BECOMING BETTER

Jean Croker Petke


Now what?

Now what?

For the last four springs I’ve played a recital in my home for friends. The first recital was attended by a few close friends and family. Now I do two recitals to accommodate the nearly forty people who want to come. The musical afternoons are filled with composer stories, conversation, tea, and cookies.

Recital preparation begins in January with the selection of pieces, and the daily practice required. In the weeks prior, dozens of cookies are baked and invitations are sent out. Friends are enlisted to help with the logistics on performance day.

The recitals have come and gone. I accomplished what I set out to do. The event that has driven me for months is finished. 

Now what?

A gap has opened up in my days that I hadn’t anticipated. Preparing for the recital doubled my daily practice time, so just working on lesson music now is less demanding and certainly less consuming. And, for me, it’s too early to start working on music for next April’s recital.

Now what?

Maybe I just need to breathe for awhile. Take a few days off. Catch up on the little things I’ve let slide in recent weeks.

My usual behavior, when one project is finished, is to move right on to the next one. Setting a goal and directing my energy to meet it is what I do. It’s how I do my best work. It’s how I grow. It’s how I become better.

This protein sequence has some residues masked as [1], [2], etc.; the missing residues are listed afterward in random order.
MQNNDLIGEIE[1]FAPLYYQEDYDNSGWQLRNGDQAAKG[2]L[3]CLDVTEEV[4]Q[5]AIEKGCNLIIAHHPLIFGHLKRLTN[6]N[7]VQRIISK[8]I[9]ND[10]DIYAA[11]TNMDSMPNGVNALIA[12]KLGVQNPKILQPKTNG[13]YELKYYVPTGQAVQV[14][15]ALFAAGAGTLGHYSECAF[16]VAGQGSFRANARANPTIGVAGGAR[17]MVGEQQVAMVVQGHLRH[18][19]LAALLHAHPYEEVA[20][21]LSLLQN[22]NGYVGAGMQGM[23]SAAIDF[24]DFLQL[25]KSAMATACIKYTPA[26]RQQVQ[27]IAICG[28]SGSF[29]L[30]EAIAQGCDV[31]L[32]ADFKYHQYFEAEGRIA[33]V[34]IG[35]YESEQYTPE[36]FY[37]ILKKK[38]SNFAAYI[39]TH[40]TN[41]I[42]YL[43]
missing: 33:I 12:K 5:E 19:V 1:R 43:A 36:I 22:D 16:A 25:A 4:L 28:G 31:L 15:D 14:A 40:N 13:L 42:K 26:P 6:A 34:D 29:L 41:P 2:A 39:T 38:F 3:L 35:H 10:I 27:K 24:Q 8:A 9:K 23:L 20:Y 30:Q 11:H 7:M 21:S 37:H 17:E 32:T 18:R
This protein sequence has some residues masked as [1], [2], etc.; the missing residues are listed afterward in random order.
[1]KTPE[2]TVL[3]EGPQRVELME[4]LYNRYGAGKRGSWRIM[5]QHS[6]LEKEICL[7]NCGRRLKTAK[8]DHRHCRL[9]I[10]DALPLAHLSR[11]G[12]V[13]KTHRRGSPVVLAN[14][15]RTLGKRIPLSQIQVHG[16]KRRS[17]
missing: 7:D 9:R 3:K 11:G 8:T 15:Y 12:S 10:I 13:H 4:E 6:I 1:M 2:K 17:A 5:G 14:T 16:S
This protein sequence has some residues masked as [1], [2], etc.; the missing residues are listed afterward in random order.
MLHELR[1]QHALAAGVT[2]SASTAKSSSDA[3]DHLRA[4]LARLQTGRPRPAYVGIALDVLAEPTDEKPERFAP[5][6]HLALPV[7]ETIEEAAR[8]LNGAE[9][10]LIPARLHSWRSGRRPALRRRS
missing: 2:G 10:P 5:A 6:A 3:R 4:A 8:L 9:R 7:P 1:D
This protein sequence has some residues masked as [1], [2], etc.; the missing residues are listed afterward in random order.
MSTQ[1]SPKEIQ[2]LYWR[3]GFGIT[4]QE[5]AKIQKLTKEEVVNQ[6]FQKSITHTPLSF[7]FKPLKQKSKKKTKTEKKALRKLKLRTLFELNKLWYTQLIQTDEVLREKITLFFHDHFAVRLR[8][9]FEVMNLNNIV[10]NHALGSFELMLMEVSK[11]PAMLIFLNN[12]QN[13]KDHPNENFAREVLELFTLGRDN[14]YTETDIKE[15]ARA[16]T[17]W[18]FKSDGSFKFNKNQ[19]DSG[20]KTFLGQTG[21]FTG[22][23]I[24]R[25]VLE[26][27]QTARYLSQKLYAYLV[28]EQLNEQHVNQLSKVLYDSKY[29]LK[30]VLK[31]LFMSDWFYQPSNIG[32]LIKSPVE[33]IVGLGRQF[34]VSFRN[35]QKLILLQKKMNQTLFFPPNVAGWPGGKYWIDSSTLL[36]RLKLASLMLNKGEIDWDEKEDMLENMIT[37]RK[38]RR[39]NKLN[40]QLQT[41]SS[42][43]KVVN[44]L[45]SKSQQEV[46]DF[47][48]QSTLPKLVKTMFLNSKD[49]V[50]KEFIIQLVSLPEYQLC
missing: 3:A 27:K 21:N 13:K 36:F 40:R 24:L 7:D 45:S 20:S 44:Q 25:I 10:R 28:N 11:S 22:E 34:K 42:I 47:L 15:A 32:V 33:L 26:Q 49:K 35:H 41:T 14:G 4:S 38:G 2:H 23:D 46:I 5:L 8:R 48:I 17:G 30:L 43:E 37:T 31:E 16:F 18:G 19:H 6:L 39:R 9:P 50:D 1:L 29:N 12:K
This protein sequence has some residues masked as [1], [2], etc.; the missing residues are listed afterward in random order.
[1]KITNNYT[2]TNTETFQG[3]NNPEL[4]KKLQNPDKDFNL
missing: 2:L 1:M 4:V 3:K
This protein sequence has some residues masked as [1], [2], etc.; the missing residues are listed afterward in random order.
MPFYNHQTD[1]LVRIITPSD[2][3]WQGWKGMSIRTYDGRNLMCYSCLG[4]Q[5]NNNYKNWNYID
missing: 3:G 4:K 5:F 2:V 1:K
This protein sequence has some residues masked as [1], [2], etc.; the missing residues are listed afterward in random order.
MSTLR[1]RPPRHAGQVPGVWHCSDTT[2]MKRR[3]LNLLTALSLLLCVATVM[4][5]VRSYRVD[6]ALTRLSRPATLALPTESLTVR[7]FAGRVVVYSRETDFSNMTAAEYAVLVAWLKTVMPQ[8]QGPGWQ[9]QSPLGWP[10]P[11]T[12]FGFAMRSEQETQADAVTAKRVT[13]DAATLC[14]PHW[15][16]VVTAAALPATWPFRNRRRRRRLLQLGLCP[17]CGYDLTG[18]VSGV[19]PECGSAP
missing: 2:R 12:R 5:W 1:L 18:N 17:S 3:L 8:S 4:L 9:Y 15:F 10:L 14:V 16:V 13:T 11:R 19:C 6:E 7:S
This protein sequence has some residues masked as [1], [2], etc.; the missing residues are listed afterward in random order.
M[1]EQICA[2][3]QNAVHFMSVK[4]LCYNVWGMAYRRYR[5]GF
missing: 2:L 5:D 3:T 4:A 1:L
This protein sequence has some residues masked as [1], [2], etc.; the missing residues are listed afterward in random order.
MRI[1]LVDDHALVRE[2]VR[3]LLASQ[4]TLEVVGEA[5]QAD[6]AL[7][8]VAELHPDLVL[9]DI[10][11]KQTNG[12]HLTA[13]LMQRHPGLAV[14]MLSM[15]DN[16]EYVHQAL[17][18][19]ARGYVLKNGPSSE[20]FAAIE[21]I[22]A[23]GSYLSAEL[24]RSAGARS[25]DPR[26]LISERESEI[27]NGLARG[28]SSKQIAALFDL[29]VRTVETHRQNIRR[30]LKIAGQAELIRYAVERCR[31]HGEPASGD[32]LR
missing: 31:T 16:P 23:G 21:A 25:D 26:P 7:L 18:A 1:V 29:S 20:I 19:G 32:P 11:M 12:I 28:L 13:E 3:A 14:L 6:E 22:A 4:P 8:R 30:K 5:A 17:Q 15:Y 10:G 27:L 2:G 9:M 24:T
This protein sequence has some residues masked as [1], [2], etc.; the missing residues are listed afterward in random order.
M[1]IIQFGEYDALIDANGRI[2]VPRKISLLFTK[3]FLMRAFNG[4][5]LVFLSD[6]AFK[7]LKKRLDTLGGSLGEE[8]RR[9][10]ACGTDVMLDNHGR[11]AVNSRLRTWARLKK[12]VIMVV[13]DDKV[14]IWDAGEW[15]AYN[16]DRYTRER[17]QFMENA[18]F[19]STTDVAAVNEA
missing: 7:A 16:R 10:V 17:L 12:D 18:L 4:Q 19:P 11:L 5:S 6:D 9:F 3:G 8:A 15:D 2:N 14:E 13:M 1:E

But the time after accomplishment is a strange period. I don’t want to rush into anything. I don’t want to create another plan too quickly. I don’t want to be obsessive about my need to accomplish.

I recall an article I read some years ago about the importance of fallow time for agricultural fields. Fields are left dormant, unplanted, for a period of time, to allow the soil to recover and regenerate. It appears nothing is happening in a field where crops are not growing, yet there is unseen earth restoration that will produce better crops next year.

I suspect, in our need to always be productive, we plant too soon. We rush to the next project as soon as we finish the last one. The concept of idleness doesn’t sit well with us. Like periods of silence, idleness makes us anxious. We think we ought to be doing, or speaking, or working, or writing, or practicing, or whatever it is that generally fills our time.

In the writing of this blog, my answer to “now what” has come. I’m going to lie fallow for a while. I’m setting aside thoughts about next year’s recital. I’m setting aside thoughts about other projects I ought to be working on now that I have more time. I’m allowing the muse to roam without my direction.

I’m going outside to watch the wind blowing through the trees.

Until next Tuesday . . .

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